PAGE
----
Wimbledon offers Serena Williams the best chance to claim elusive 24th Grand Slam title

·3-min read
 (Getty Images)
(Getty Images)

The 24. It has been waved in front of Serena Williams at every Grand Slam since winning her last at the Australian Open in 2017, when pregnant.

Four finals have followed since but without Margaret Court’s record number of Grand Slam singles titles matched, the 24.

There has been no final since the 2019 US Open and, with every passing Slam, the doubts grow both externally and within Williams herself despite her insistence otherwise.

Like Roger Federer, the opportunities are thinning out, the pair both days away from the their 40th birthdays. The glaring difference is that Federer has not had to go through childbirth during that quest, making Williams’ position still towards the very top of the women’s game all the more impressive.

But again like Federer, it is at Wimbledon that she has her best chance of Grand Slam success. She has made the last two finals here, only to be outdone by Angelique Kerber and then Simona Halep.

This year, her cause is aided by the fact that Halep is absent – injury forcing her out on the morning of last week’s draw – so too Naomi Osaka for a second Grand Slam as she battles with mental health issues.

Chris Evert, an 18-time Grand Slam champion herself – three of those coming at Wimbledon, said of the 39-year-old’s chances: “As with Roger Federer, I would give Serena a better chance at Wimbledon because the grass is perfect for her game.

“On the grass, if Serena is fit and that serve is working then that’s half of the match right there. She has that experience and flexibility. But the other players are better now than they were two years ago and they are not intimidated. They all feel they have a chance against Serena.”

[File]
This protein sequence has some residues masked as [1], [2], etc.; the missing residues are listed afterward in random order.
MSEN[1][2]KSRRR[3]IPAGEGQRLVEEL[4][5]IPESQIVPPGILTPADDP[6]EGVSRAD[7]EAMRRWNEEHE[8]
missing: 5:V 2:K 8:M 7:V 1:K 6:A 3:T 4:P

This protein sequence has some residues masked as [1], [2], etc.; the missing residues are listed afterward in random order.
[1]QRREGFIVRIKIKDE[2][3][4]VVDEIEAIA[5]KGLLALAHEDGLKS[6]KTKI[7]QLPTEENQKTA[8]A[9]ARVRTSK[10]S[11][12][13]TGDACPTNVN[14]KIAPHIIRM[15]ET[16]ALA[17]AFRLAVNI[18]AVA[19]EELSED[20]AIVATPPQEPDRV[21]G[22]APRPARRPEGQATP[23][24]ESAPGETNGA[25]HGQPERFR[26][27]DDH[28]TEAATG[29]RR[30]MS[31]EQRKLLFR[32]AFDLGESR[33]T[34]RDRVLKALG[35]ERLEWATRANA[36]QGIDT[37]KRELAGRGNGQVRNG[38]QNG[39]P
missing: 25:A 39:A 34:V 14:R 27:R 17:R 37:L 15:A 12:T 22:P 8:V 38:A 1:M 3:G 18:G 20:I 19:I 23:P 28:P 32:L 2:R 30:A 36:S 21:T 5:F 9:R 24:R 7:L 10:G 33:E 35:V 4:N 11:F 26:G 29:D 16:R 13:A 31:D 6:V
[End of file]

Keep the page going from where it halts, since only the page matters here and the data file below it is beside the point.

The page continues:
(Getty Images)
(Getty Images)

Williams has cut down on her tournament time immeasurably. Now, it is always about the Slams, to the degree that she has ruled out the Olympics with the focus on Wimbledon and then the US Open.

It is to the extent that she has not played since being knocked out of the fourth round of the French Open by Elena Rybakina.

Assessing her own chances ahead of meeting Aliaksandra Sasnovich in the third match on Centre Court on Tuesday, Williams said she still felt like the marked player in the draw.

“I’ve had a big X on my back since ’99, since I won the US Open,” she said. “When players play me that hard every single tournament, every single match, every single Grand Slam, it doesn’t matter where you are, you just get better.

“The women’s draw is so deep, regardless of whom you play, you really have to show up now. There’s no longer matches that are going to be a sure walk through. You just have to really have your head in, have your game on. I feel like it doesn’t matter who you play, you have to be ready.”

For the No6 seed, greater challenges lie in wait than Tuesday’s opponent, who in theory should not pose too much of a threat, although Williams has suffered her fair share of early Grand Slam exits to take anything for granted.

Perhaps the biggest threat is No1 seed and tournament favourite Ash Barty, who has had even less game time than her rival coming in because of an injury which saw her retire from the French Open during her second-round match.

Barty is at the relative infancy of her Grand Slam career with just one title to her name. In contrast, Williams has seven Wimbledon titles alone. She would dearly love an eighth and that record-equalling 24th.

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